If you’ve been in a Philly cab and found yourself cashless, you’ve no doubt ogled the Philadelphia Parking Authority’s newly installed Taxitronic credit card machines and thought, “How convenient!” But if you’ve ever tried to use that handy little device, you’ve probably been told, “It’s not working,” or “The account’s not set up.”
Bald-faced lies, suggests James Ney, head of the PPA’s Taxi & Limousine division, who claims the cabbies are just resistant to change. If your cab has a Taxitronic machine, it should work, says Ney, who is overseeing covert measures to catch lying drivers.
So why are cabbies so crabby — and duplicitous — about the new technology? Ronald Blount, head of the Taxi Workers Alliance of Pennsylvania, asks, “You got a minute?” before reciting a laundry list of grievances: Drivers have to set up bank accounts to collect card payments; they have to wait several days for payments to be deposited; they lose five percent of fares in fees. It also galls drivers that the PPA has significantly increased certain fines as part of its hospitality initiative — like $150 for not wearing a collared shirt, up from $50 before the PPA took over. (Drivers’ suspicions about the machines weren’t exactly mollified when they learned that Taxitronic had hired David Boonin, the PPA consultant who lobbied for them.)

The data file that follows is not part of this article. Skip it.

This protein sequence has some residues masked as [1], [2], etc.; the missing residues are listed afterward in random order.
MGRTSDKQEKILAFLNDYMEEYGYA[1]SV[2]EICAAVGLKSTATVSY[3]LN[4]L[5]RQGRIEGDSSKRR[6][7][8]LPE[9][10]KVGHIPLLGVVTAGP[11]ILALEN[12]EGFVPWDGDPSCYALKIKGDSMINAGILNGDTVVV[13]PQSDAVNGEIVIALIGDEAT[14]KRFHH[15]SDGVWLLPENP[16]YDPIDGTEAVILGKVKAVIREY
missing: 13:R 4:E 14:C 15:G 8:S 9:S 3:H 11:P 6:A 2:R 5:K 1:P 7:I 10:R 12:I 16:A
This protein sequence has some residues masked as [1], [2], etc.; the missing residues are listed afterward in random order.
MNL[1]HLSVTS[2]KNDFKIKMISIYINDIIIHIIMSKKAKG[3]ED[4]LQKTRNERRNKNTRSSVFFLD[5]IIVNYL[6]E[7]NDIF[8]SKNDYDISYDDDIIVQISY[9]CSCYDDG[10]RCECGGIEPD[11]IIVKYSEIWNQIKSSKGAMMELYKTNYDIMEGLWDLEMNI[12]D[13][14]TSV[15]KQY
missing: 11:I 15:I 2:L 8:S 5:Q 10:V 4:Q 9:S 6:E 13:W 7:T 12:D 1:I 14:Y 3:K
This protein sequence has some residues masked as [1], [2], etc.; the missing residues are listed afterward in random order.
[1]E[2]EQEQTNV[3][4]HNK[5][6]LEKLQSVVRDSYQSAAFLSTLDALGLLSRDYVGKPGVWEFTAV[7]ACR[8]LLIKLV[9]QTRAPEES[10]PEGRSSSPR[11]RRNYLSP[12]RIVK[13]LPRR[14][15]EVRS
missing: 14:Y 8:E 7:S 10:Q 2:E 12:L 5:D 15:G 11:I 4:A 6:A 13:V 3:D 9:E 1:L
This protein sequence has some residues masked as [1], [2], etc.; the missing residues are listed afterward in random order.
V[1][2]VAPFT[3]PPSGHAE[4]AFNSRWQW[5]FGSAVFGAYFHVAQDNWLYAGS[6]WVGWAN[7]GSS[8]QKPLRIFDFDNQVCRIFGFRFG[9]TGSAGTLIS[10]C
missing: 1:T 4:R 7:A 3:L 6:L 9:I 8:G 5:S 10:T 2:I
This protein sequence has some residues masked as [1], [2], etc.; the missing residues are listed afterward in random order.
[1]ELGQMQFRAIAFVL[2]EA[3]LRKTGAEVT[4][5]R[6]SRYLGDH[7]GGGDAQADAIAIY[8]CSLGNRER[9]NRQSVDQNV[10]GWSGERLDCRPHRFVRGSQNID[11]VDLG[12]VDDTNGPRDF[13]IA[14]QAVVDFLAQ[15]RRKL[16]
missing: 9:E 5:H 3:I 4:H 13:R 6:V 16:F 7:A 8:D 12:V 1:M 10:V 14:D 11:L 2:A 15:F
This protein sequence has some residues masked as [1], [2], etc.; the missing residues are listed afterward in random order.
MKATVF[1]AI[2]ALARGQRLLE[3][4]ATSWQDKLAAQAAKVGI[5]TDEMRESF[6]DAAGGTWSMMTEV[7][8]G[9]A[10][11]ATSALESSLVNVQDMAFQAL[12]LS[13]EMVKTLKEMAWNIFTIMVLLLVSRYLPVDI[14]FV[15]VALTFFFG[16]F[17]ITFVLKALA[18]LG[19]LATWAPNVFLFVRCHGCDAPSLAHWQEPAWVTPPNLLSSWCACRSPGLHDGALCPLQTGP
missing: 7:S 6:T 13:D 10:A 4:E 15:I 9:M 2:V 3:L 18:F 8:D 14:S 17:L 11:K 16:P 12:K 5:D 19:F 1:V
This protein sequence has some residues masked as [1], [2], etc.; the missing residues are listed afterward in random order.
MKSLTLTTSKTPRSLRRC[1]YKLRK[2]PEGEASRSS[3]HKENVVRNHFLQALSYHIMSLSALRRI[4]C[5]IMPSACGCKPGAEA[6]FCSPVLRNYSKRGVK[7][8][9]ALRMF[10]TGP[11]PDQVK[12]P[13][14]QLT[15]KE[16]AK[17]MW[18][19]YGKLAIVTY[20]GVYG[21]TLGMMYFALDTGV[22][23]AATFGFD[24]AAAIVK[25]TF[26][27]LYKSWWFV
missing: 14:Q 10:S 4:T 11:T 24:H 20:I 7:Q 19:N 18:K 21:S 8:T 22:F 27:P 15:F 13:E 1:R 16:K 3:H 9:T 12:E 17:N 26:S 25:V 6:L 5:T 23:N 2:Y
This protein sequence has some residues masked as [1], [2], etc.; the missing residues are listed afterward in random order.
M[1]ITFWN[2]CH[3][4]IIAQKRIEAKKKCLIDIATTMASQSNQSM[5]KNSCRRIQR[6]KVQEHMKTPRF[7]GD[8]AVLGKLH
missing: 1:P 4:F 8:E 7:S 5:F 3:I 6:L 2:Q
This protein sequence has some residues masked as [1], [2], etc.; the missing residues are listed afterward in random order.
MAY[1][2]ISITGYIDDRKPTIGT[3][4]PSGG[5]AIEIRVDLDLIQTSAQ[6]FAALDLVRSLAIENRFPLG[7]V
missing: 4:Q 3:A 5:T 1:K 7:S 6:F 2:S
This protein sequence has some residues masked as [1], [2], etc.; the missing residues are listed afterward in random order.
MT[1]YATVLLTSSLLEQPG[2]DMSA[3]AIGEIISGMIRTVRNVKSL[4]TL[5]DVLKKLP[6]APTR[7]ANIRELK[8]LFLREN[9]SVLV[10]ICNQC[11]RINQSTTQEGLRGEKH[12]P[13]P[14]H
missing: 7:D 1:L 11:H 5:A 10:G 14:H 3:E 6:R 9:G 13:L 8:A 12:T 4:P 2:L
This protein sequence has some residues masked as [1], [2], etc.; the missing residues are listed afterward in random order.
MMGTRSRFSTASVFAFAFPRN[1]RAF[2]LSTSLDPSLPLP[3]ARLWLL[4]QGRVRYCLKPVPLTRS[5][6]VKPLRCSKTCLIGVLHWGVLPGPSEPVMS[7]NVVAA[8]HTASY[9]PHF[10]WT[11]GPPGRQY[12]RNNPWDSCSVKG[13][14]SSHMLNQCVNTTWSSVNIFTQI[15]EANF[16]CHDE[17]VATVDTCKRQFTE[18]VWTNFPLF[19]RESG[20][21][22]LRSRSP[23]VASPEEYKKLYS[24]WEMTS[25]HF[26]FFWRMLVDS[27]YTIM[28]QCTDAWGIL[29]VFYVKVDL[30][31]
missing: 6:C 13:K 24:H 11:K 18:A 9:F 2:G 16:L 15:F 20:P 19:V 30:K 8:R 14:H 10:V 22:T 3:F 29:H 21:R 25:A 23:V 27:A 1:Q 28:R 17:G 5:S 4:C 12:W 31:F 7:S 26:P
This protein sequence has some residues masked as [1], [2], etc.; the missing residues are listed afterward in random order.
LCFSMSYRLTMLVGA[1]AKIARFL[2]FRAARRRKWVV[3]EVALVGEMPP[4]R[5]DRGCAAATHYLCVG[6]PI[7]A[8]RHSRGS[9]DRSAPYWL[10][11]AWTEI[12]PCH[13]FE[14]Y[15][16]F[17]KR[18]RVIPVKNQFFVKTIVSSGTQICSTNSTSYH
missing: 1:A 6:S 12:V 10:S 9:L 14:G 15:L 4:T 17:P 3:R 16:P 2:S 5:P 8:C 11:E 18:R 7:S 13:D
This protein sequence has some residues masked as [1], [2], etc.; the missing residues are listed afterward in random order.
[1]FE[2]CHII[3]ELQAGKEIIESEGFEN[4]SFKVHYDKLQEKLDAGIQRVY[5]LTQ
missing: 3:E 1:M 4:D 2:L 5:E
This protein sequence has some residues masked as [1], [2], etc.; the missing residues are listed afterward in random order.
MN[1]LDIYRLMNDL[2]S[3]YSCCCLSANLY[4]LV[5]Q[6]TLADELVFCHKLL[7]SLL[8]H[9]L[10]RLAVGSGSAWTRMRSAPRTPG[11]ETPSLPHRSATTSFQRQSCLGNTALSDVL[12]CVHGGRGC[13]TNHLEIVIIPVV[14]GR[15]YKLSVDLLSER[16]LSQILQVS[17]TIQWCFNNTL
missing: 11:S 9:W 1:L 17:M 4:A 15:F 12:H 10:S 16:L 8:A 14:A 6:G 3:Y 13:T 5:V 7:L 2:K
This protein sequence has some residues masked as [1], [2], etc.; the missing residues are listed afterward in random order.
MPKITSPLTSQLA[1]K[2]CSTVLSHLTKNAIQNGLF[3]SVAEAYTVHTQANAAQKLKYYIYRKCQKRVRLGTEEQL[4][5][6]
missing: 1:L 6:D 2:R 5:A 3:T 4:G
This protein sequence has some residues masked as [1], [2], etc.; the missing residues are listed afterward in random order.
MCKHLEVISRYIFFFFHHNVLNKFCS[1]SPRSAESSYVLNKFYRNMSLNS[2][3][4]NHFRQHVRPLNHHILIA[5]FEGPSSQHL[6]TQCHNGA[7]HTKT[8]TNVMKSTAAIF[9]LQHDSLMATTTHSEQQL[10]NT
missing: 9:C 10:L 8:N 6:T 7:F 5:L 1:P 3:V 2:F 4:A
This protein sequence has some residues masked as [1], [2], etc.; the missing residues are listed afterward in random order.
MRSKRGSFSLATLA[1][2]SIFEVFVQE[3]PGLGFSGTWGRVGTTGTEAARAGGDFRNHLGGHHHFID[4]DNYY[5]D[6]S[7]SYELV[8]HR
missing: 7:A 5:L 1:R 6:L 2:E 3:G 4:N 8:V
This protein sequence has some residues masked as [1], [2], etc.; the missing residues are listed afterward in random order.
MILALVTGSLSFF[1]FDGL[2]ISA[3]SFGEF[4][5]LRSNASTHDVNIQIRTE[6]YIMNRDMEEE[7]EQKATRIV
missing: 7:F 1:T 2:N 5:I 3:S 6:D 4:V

“With the credit cards, gas prices, and $65 a day for the cab, guys are coming home with nothing in their pockets,” says Blount. “Now they only want to work Friday and Saturday, when people are more likely to carry cash.”
Some of the 1,200-plus drivers represented by the Taxi Workers Alliance have taken to demonstrating outside the office of State Rep John Perzel, who engineered the state takeover of the PPA a few years ago. “We’re going to keep protesting,” says Blount, alluding to the city-wide cab strike in May of last year. “We want the PPA out, and we’re not going to stop until we get a new regulatory body.”